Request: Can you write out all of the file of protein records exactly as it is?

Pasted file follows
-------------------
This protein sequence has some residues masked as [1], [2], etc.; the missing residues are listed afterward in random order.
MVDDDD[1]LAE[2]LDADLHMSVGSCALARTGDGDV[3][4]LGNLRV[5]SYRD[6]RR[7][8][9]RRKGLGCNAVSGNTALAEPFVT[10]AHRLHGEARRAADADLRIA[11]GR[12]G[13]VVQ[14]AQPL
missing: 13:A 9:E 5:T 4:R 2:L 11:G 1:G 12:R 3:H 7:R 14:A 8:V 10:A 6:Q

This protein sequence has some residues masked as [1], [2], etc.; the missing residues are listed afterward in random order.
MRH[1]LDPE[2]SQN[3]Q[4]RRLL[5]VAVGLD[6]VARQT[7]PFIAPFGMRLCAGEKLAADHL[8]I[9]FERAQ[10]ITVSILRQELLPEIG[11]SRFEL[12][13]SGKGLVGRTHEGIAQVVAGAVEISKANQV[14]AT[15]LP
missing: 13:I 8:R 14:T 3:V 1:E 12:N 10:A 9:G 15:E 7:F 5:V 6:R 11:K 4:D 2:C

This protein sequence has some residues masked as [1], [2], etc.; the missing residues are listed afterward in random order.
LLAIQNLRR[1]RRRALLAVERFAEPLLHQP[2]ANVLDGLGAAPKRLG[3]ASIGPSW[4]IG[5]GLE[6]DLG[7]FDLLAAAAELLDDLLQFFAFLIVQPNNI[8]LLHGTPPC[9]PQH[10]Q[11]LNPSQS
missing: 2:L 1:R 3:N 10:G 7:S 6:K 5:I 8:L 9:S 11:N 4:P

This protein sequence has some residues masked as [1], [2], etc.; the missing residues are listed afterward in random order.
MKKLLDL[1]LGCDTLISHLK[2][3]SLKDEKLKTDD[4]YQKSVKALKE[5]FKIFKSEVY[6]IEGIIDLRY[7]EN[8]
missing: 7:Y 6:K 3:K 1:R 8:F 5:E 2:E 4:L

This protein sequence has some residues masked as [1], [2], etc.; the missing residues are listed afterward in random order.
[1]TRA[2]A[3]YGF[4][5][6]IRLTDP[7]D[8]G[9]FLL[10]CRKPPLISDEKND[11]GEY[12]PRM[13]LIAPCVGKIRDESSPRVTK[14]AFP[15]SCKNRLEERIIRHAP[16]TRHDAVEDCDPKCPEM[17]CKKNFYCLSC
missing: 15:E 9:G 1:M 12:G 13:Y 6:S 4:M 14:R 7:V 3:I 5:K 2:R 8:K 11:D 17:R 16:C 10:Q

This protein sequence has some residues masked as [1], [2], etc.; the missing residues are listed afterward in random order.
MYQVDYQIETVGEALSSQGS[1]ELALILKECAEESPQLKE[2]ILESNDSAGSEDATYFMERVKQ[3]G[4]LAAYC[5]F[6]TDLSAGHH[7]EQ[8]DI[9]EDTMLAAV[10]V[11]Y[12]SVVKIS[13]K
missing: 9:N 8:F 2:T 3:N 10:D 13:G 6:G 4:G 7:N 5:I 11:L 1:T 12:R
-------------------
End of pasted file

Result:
This protein sequence has some residues masked as [1], [2], etc.; the missing residues are listed afterward in random order.
MVDDDD[1]LAE[2]LDADLHMSVGSCALARTGDGDV[3][4]LGNLRV[5]SYRD[6]RR[7][8][9]RRKGLGCNAVSGNTALAEPFVT[10]AHRLHGEARRAADADLRIA[11]GR[12]G[13]VVQ[14]AQPL
missing: 13:A 9:E 5:T 4:R 2:L 11:G 1:G 12:R 3:H 7:R 14:A 8:V 10:A 6:Q

This protein sequence has some residues masked as [1], [2], etc.; the missing residues are listed afterward in random order.
MRH[1]LDPE[2]SQN[3]Q[4]RRLL[5]VAVGLD[6]VARQT[7]PFIAPFGMRLCAGEKLAADHL[8]I[9]FERAQ[10]ITVSILRQELLPEIG[11]SRFEL[12][13]SGKGLVGRTHEGIAQVVAGAVEISKANQV[14]AT[15]LP
missing: 13:I 8:R 14:T 3:V 1:E 12:N 10:A 9:G 15:E 7:F 5:V 6:R 11:K 4:D 2:C

This protein sequence has some residues masked as [1], [2], etc.; the missing residues are listed afterward in random order.
LLAIQNLRR[1]RRRALLAVERFAEPLLHQP[2]ANVLDGLGAAPKRLG[3]ASIGPSW[4]IG[5]GLE[6]DLG[7]FDLLAAAAELLDDLLQFFAFLIVQPNNI[8]LLHGTPPC[9]PQH[10]Q[11]LNPSQS
missing: 2:L 1:R 3:N 10:G 7:S 6:K 5:I 8:L 9:S 11:N 4:P

This protein sequence has some residues masked as [1], [2], etc.; the missing residues are listed afterward in random order.
MKKLLDL[1]LGCDTLISHLK[2][3]SLKDEKLKTDD[4]YQKSVKALKE[5]FKIFKSEVY[6]IEGIIDLRY[7]EN[8]
missing: 7:Y 6:K 3:K 1:R 8:F 5:E 2:E 4:L

This protein sequence has some residues masked as [1], [2], etc.; the missing residues are listed afterward in random order.
[1]TRA[2]A[3]YGF[4][5][6]IRLTDP[7]D[8]G[9]FLL[10]CRKPPLISDEKND[11]GEY[12]PRM[13]LIAPCVGKIRDESSPRVTK[14]AFP[15]SCKNRLEERIIRHAP[16]TRHDAVEDCDPKCPEM[17]CKKNFYCLSC
missing: 15:E 9:G 1:M 12:G 13:Y 6:S 4:M 14:R 7:V 3:I 5:K 2:R 8:K 11:D 17:R 16:C 10:Q

This protein sequence has some residues masked as [1], [2], etc.; the missing residues are listed afterward in random order.
MYQVDYQIETVGEALSSQGS[1]ELALILKECAEESPQLKE[2]ILESNDSAGSEDATYFMERVKQ[3]G[4]LAAYC[5]F[6]TDLSAGHH[7]EQ[8]DI[9]EDTMLAAV[10]V[11]Y[12]SVVKIS[13]K
missing: 9:N 8:F 2:T 3:N 10:D 13:G 6:G 4:G 7:N 5:I 11:L 1:T 12:R